The missile is designed to carry a tandem warhead that was developed for another system already in use with the Israeli Defense Forces. The warhead will have a normal top-attack default option for use against tanks, but it can be switched to the direct-attack mode for use against helicopters. In the top-attack mode, the missile will be able to strike tanks in their much thinner and more vulnerable top armor.

The top-attack mode, combined with the missile’s velocity, would reportedly enable it to overcome active protection systems that tanks might carry. According to IAI officials, active protection systems are primarily designed to counter horizontal threats and are relatively ineffective against high angle-of-attack impact weapons. A company official hints that the Lahat might also carry embedded active protection system countermeasure capabilities.

During the firing sequence, the tank’s fire control system would transfer data to the electronics contained in the missile’s shell casing to program the missile for either top attack or direct attack.

A laser designator mounted on the tank would guide the Lahat. This approach is unlike that of the missile’s Russian counterparts, which use laser-beam-riding guidance, or the U.S. Shillelagh missile, which uses infrared homing guidance. According to IAI officials, the Lahat laser designator would replace a tank’s current laser range finder, although final selection of a designator would depend on the chosen platform and the customer.

Guidance of the Lahat to a target could also be from a laser designator positioned independently of the tank, in a fashion similar to the U.S. Copperhead artillery projectile or the Hellfire missile. This would give a tank both beyond visual range and day and night capabilities.

Analysts have mixed opinions about the Lahat’s performance. Steven J. Zaloga, a defense analyst with Teal Group Corporation, Fairfax, Virginia, does not believe that there would be much interest in the missile from the United States or other North Atlantic Treaty Organization armies.

“I’m not so sure that this type of ammunition will necessarily provide the tactical advantages that IAI is claiming,” Zaloga relates. “The real rationale for the Lahat is to provide an alternative to high-cost, high-technology fire control systems. It will allow you to have a less expensive fire control system and still have a number of rounds that will have fairly good accuracy at extended ranges, like three kilometers.”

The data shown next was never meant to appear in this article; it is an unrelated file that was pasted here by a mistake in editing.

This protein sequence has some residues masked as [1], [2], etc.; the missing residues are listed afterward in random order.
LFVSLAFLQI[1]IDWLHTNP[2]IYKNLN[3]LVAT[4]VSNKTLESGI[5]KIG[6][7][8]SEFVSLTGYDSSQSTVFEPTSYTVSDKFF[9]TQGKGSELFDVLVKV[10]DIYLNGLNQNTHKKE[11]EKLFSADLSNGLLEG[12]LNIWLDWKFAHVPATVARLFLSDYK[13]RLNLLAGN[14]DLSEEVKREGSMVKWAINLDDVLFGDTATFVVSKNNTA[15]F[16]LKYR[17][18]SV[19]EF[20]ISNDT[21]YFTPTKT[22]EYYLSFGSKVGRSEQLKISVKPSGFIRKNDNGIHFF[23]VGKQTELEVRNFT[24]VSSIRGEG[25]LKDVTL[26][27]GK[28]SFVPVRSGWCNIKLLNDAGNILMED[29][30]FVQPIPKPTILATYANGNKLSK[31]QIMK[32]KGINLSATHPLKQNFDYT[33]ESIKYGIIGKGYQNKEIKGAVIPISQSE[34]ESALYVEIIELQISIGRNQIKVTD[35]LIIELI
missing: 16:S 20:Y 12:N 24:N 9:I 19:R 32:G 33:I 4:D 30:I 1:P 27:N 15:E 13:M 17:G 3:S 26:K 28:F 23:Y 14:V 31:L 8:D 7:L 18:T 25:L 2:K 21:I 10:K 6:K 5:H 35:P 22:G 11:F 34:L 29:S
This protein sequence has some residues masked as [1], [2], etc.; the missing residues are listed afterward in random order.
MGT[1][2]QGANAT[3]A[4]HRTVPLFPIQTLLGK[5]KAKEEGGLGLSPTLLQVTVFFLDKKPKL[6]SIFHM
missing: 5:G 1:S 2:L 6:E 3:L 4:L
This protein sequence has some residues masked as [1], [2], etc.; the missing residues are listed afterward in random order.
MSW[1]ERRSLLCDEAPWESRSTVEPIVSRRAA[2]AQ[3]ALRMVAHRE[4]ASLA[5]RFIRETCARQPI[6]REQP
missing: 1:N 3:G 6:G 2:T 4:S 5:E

Western armies are willing to invest in expensive, but highly effective, fire control systems and sights for their tank, while using relatively inexpensive ammunition, according to Zaloga.  He suggests that the missile would find a limited international market in countries that possess older models of tanks armed with 105-millimeter guns. These include U.S.-made M48s and M60A1s or British-made Centurions and Chieftains.

Instead of spending $500,000 to $700,000 per tank for  contemporary state-of-the-art fire control systems, countries owning older tanks could spend $50,000 for each laser designator and then buy a limited number of Lahats—perhaps three or four—per tank.  This would give each tank a limited long-range engagement capability for only $100,000 to $150,000 per tank.

Zaloga emphasizes that this is the type of niche, retrofit market in which Israel typically excels. He adds that even Russian tanks typically carry only four to six guided missile rounds, out of a total magazine load of 40 to 45 rounds, because of the expense.

Zaloga also does not believe that the missile’s longer effective range against tanks or its antihelicopter capability would make it any more attractive to Western armies. “The longer engagement range doesn’t mean much if you don’t also have a fire control system that would be able to offer reliable target identification out at those ranges.” Against helicopters, Zaloga believes that much less expensive options exist, such as the U.S.-made multipurpose fuze for high explosive antitank rounds. “If you’re really concerned about the helicopter threat, you don’t buy a tank round for it. You buy some type of antiaircraft missile, or you buy something cheap like a multipurpose round.”